Thu | Nov 21, 2019

Chuck vows to fix problems facing judges

Published:Sunday | July 24, 2016 | 12:00 AM

Minister of Justice Delroy Chuck has vowed that the many complaints of the nation's judges over the years will be addressed shortly as part of efforts to improve the country's justice system.

According to Chuck, he is aware of the concerns of the judges and he is going to implement measures to deal with them.

"There are a number of complaints given by the judges that they are over-worked, they don't have secretarial support and judicial clerk support," Chuck told The Sunday Gleaner.

According to Chuck, he believes that enough judicial clerks have now been provided for the judges so that should no longer be an issue.

The Supreme Court has 32 appointed judges, and Chuck noted that although there is provision for a complement of 40 judges a lack of space has prevented the additional appointments.

He is adamant that the other eight judges must be appointed to ease the workload of the judges and help them expedite judgments while reducing the backlog of cases.

"Over the next few months, the Ministry of Justice will be working with the chief justice to reconfigure several areas at the Supreme Court to provide additional judges' chambers so that the full complement of 40 judges can be appointed to ease the burdens on the judges," said Chuck.

The Court of Appeal which has seven judges is to get an additional five judges, and Chuck said that will be a reality within the next 12 months as he is expecting to hand over the accountant general's building in Justice Square to the Court of Appeal so that there will be additional space for judges' chambers.

In relation to a list of long-outstanding judgments published by the Jamaican Bar Association, Chuck said the chief justice has been in touch with those judges and it is hoped that by the end of this month the majority of these judgments will be delivered.

According to the justice minister, at the end of September there is going to be an assessment of judgments which are outstanding for more than six months.

"I have met with some of the judges and there is no doubt the vast majority of them are working speedily to deliver the judgments," said Chuck, as he argued that many of the nation's judges are delivering their judgments on time.




The international standard for delivery of judgments is one to three months, and Chuck said he will be doing everything in his power to provide the support the judges need so that the international standard can be respected and complied with.

"Until the Government is able to give them the full support, I expect judgments to be delivered within six months," said Chuck.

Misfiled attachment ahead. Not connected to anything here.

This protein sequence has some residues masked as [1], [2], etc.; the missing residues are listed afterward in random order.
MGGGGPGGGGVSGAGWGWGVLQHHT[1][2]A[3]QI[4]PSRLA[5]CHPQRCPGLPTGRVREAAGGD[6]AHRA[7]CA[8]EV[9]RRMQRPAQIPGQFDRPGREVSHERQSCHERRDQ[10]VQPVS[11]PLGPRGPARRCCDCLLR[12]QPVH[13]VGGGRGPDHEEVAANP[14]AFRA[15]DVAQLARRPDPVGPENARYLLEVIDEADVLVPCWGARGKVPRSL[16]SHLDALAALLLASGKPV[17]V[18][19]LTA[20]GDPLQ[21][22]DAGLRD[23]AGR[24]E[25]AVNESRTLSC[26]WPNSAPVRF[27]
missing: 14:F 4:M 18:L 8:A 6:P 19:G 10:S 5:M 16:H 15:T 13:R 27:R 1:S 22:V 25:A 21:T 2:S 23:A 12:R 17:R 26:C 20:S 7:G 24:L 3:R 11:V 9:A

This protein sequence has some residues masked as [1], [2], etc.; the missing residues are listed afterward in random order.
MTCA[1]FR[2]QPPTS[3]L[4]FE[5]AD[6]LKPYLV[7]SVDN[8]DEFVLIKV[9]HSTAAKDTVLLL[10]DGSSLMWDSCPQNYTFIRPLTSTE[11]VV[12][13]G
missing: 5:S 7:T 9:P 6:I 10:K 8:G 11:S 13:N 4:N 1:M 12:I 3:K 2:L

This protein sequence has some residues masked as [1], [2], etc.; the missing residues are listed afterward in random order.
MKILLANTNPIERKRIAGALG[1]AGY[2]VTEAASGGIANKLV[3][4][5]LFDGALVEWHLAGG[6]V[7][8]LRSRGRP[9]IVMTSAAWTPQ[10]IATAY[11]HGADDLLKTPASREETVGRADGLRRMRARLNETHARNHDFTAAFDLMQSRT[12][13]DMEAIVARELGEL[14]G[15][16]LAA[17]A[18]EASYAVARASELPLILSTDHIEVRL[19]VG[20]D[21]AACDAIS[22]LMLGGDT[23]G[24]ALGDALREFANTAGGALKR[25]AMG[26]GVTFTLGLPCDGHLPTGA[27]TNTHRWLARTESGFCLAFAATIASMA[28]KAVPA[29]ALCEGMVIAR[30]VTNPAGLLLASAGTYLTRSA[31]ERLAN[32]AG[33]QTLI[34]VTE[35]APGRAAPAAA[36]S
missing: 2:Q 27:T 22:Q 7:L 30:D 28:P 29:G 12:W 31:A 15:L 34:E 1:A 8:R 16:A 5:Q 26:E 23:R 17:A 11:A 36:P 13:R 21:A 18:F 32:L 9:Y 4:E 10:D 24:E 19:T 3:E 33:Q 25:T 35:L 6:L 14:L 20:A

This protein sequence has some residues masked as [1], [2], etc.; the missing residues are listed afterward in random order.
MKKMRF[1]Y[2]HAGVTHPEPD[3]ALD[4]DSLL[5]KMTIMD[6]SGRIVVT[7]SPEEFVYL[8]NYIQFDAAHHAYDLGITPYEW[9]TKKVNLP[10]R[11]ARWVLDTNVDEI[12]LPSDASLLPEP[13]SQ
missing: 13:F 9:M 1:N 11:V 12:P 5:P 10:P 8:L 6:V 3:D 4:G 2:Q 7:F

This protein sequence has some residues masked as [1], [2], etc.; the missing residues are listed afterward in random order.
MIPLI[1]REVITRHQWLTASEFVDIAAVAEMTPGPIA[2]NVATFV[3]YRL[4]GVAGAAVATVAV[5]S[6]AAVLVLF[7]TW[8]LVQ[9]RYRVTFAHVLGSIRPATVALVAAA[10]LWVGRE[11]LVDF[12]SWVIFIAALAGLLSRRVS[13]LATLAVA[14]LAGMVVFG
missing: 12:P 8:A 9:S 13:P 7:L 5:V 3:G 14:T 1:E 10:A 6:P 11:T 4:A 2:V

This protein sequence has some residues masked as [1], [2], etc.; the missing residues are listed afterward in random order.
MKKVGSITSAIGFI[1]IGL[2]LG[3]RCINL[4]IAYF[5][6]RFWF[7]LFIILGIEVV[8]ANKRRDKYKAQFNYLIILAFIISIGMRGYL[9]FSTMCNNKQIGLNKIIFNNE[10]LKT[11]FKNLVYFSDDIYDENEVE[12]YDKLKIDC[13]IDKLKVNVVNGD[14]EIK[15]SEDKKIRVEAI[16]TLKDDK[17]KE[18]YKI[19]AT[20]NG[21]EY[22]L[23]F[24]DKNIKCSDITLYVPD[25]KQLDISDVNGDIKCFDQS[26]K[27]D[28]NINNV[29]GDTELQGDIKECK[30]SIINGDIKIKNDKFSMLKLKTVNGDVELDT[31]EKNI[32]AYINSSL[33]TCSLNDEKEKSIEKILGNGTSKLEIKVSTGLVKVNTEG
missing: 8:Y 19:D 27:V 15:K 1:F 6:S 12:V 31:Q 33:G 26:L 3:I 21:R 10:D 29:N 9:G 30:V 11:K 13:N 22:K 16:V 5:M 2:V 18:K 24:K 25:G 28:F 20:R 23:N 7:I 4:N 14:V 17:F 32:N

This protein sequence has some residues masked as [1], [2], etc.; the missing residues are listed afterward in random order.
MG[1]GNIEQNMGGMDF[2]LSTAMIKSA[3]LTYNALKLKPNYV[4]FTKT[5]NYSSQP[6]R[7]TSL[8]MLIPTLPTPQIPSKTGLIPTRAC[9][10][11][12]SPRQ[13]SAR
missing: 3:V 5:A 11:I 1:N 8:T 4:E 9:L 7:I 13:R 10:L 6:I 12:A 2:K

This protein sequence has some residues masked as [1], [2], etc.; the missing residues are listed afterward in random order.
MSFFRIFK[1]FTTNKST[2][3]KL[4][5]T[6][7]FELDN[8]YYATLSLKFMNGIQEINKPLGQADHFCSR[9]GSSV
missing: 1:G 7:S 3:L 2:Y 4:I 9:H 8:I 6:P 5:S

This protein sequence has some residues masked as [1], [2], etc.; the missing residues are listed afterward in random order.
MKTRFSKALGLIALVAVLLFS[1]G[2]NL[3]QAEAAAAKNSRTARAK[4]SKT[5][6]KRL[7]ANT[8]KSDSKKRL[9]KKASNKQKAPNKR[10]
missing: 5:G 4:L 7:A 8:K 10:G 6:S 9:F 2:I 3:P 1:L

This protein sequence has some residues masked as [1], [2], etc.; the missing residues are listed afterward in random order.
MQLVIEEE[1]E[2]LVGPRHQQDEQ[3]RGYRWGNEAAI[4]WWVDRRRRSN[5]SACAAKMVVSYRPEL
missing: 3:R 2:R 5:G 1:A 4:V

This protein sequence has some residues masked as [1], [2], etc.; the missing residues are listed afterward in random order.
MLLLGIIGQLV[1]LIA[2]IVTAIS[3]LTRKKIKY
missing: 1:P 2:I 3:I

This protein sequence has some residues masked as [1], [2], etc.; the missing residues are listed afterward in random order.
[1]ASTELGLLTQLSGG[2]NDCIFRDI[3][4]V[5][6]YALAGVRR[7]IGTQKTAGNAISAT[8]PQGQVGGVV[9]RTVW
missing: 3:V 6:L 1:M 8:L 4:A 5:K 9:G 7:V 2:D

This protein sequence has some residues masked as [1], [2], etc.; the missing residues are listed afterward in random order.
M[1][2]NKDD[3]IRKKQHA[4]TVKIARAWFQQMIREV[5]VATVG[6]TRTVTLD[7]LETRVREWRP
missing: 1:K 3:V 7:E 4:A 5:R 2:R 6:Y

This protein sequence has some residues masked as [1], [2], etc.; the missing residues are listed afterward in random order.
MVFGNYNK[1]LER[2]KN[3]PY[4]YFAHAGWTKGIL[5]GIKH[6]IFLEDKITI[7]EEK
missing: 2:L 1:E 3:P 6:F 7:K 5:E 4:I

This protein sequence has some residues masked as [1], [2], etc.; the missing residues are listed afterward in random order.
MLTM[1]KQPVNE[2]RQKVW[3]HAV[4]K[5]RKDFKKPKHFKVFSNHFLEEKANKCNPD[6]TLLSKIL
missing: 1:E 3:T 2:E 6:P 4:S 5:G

He told our news team that he has prepared Cabinet submissions to amend the Constitution so that retired judges can be utilised on a needed basis in the courts.

For years, judges have quietly complained that they are overburdened and there is the need for persons to be appointed to the Bench.

"The judges have been in the spotlight these days about outstanding judgments, but no one is talking about our very heavy workload," one judge told our news team last week.

"Many people do not realise that judges do not have a social life because they spend most of the days in court or doing matters in chambers so that judgments can only be written at home in the nights," added the judge, who pointed out that only a few members of the Bench are tardy in handing down judgments.

"It might not be feasible to hand down all judgments within six months but efforts are now being made to hand down oral judgments after the cases have been completed," said the judge.

"People must not forget that Jamaica has a very high crime rate, and in addition to that our society is more litigious these days," said the judge, who underscored that since 1967, there has been no increase in the seven-member panel in the Court of Appeal.

"The Government also adds to the delay because when they pass laws that are unconstitutional, three judges have to sit to determine the issue.

"All I am hearing about is output and judgments must be handed down within a certain time frame, but where are the resources to assist us?" questioned the judge, who noted that in the Cayman Islands judges are given time out of court to read and write judgments.

"My wife says I am married to my job, and I have no opposing argument because when I am at home most of my time is spent in my study, reading case files, researching cases and writing judgments," one judge argued.




Since 2006, the Supreme Court has seen between 7,000 and 8,000 civil cases filed annually, with about eight to 10 per cent of them disposed of each year.

The 2015 Economic and Social Survey of Jamaica, published by the Planning Institute of Jamaica, reports that with 1,388 appeals carried forward from previous years and 253 new appeals filed, the total caseload heard by the Court of Appeal was 1,641.

Of this, 56.8 per cent was related to civil matters and 42.5 per cent criminal matters. A total of 1,456 cases (1,244 traversed and 212 new) originated from the Supreme Court and 185 cases (144 brought forward and 41 new) originated from the Resident Magistrates' Court.

At the end of the year, 1,472 appeals remained pending.